Kashmir: A paradise or gateway to nuclear hell?

By Ameen Izzadeen
(This article first appeared in the Daily Mirror, Sri Lanka)
Years of hard work and painstaking diplomacy towards normalisation of ties between South Asia’s nuclear neighbours and rivals could disappear within a flash of gunfire if neither country exercises restraint.
The current crisis erupted following clashes this week across the Line of Control (LOC) in the Kashmir region – a flashpoint for the past 60 years. The clashes took place as Pakistan’s cricket team was winding up its Indian tour, after renewing what is referred to as cricket diplomacy. But the news from the Kashmir front indicated that the just dawned New Year is no better than violence-ridden previous years for the people of Kashmir. It appears that whoever was behind the crisis has hit diplomacy for a six. The ball has landed in the crowds. If they hand over the ball, the match — the diplomatic dialogue –can resume. The ball is figuratively now in the hands of the people of the two countries. If the people of the two countries do not push for peace, then the umpires or the international community should step in and resume the game with a new ball.
Cricket parlance apart, as India and Pakistan accuse each other of ratcheting up tension along the LOC, the two countries are also well aware that neither country could afford a full-scale military confrontation which could end up in a nuclear catastrophe.
The present crisis arose when Pakistan on January 6 – the day on which the third one-day international between India and Pakistan was being played in New Delhi – claimed Indian soldiers killed a Pakistani soldier during a raid on a Pakistani military post in the Haji Pir sector of Pakistani-administered Kashmir. An Indian army spokesman said it had only responded to a “ceasefire violation” but did not cross the LOC.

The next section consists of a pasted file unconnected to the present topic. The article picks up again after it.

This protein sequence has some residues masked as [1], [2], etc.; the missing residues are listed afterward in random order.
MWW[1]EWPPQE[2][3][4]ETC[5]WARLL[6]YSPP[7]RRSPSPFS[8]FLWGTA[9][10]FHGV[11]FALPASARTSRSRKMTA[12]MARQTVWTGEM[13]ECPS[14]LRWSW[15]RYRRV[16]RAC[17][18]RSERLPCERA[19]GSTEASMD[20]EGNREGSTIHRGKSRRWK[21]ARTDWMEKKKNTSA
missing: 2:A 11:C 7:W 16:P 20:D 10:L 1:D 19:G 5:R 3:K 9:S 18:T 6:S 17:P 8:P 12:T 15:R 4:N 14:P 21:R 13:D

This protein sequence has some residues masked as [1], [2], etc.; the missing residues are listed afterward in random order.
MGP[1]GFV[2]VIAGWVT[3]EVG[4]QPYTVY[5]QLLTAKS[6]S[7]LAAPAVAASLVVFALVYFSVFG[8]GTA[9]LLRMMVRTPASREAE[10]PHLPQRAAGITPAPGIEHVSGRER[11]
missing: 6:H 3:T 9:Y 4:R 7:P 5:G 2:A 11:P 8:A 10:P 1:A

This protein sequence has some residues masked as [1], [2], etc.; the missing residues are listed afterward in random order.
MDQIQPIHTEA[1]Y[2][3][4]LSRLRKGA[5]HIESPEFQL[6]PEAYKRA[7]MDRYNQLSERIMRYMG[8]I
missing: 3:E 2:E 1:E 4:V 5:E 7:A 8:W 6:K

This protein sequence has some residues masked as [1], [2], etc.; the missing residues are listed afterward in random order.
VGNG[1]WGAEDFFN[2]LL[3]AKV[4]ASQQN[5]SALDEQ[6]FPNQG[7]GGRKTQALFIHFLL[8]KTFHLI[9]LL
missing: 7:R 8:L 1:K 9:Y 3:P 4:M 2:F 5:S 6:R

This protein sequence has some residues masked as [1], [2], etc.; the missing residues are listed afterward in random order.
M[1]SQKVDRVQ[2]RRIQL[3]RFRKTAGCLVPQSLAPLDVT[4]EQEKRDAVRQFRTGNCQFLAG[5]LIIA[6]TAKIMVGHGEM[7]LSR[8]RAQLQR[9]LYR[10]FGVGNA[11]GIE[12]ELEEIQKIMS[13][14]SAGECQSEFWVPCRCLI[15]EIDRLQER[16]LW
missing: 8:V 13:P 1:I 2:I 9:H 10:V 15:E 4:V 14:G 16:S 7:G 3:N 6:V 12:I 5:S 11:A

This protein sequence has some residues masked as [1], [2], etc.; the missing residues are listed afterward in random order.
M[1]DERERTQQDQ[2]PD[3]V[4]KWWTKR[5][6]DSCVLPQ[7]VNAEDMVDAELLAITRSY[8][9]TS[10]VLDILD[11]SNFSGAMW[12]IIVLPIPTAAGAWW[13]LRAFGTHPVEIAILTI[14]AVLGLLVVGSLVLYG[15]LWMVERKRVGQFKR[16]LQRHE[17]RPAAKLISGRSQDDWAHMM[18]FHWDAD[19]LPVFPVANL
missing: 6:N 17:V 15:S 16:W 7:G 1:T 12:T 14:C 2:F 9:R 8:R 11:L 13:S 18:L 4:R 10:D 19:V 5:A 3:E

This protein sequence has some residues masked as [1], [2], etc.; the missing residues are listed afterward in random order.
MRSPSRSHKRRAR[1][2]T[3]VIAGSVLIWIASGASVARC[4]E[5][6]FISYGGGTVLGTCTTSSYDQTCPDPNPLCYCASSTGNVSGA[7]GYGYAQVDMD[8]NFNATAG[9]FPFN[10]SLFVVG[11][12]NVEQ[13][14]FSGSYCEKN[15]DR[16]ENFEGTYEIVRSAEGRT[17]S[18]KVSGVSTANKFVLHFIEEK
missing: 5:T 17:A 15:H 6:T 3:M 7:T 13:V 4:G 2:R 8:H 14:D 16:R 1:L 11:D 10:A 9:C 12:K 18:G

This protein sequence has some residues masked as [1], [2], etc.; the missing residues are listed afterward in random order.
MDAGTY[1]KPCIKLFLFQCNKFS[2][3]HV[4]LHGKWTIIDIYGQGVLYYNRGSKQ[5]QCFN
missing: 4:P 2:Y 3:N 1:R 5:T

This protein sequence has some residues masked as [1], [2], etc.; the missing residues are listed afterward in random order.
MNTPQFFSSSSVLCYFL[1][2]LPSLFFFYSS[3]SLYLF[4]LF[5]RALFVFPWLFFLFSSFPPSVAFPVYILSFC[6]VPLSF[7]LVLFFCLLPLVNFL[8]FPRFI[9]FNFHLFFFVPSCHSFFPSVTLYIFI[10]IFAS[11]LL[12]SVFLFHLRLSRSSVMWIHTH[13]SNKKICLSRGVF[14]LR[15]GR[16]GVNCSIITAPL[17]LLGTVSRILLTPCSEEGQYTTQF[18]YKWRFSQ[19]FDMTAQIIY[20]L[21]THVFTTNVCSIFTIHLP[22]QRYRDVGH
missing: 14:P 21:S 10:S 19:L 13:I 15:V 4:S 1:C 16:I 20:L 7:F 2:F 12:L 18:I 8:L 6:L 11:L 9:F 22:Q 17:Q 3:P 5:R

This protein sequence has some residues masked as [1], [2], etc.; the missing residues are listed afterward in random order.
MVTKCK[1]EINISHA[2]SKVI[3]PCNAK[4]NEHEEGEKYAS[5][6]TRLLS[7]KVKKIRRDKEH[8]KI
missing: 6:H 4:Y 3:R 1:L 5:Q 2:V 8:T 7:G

Two days later, India accused Pakistan of launching a border attack and killing two Indian soldiers. It also charged that one of the soldiers had been beheaded and described the attack as “barbaric”. Pakistan rejected the charge and called for a UN probe while India summoned Pakistan’s high commissioner to lodge its strongest protest.
India’s new Foreign Minister Salman Khurshid warned of a proportionate response and said the attack was an “attempt to derail the dialogue” between the two countries. The Indian media have gone hyper, calling it a “Kargil-type stunt” — a reference to the fourth major military confrontation between the two countries when Pakistani forces breached the Line of Control in 1999, a year after the two countries publicly demonstrated their nuclear capabilities.
With the Indian media arousing nationalistic fervour, Manmohan Singh’s besieged government has found a lifeline in anti-Pakistan feelings to regain its popularity which has taken a beating over various issues ranging from acute corruption to failure to protect women from rapists. In the past, leaders in both India and Pakistan have whipped up public emotions to prop up support for their faltering governments by escalating tension in the disputed region of Kashmir, one-third of which is administered by Pakistan.
While India denies that its soldiers killed a Pakistani soldier on January 6 and Pakistan dismisses Indian claims of an attack on January 8, the question as to who threw the first stone remains as irrelevant as it was 60 years ago when hundreds of thousands of people were killed during the bloody partition of the Indian subcontinent in 1947. What is relevant is the root cause. Both countries must put aside their prejudices and domestic political compulsions and solve the thorny issues that stonewall moves towards normalisation of relations. It is no secret that Kashmir is the most pressing problem or the most politically and emotionally charged problem that stands in the way of normalisation of relations.